Just months ago, the academic career of Evren Altinkas was in tatters.
Forced to resign from a Turkish university and blacklisted from teaching in any state-run university in his home country because of his political views, he believed that his lifelong dream of being a professor was lost.
Thanks to the University of Guelph’s support of the international Scholars at Risk program – which protects persecuted academics around the world – the historian is now free to teach and conduct research as a visiting professor of history at U of G.
Up until the final moments before boarding a plane at the Adnan Menderes Airport in Izmir, he wondered whether he would be allowed to leave Turkey. An airport police officer had already stamped passports for his wife and two daughters, meaning they had crossed the symbolic line to freedom. But something about Altinkas’s documents had triggered an alert.
“Finally, the officer looked at me, stamped my passport and said, ‘OK, go.’ His hand gesture was like: ‘Go! Get the hell out of this country and let us be rid of you.’”
Early in his academic career, Altinkas studied the treatment of minorities in Turkey, including women, members of the LGBT community and other groups such as Kurds, Armenians, Greeks and Jews.
“My focus was also to provide a chance for my students – who considered themselves to be members of these minority identities – to express themselves in my classrooms and civil society organizations.”
Near the end of his career in Turkey, Altinkas faced increasing pressure to resign. His salary was cut, and he was assigned to teach unfamiliar courses. His wife, a painter and academic, endured similar pressure, he says. They were told that all investigations and allegations against them would be dropped if they resigned – and so they did.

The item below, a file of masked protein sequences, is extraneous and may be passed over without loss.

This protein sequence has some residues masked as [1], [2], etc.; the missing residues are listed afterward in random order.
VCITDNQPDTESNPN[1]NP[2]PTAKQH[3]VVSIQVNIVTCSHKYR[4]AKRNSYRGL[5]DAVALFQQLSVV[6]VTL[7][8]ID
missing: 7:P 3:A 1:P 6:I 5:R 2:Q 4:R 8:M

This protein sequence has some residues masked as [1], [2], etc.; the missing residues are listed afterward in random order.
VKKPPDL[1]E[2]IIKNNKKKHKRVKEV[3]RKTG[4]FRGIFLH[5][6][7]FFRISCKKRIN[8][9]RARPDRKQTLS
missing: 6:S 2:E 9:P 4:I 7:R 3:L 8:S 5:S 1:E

Philosophy professor Monique Deveaux, holder of the Canada Research Chair in Ethics and Social Global Change, was the driving force to make U of G an institutional member of Scholars at Risk.
“It is about academic freedom and freedom of speech, but also the protection of scholars that are at risk,” says Deveaux. “I feel it is just our duty to try to help fellow academics whose careers are derailed because of government repression.”
Coming to Guelph and to U of G has rejuvenated Altinkas.
“I’m happy I can do my scholarship,” says Altinkas. “I have a lot of time to conduct my research at the library. I’m able to spend a lot of time with students, who come and ask me so many questions about the Middle East and other issues in the world. I’ve never experienced this level of acceptance in a society before.”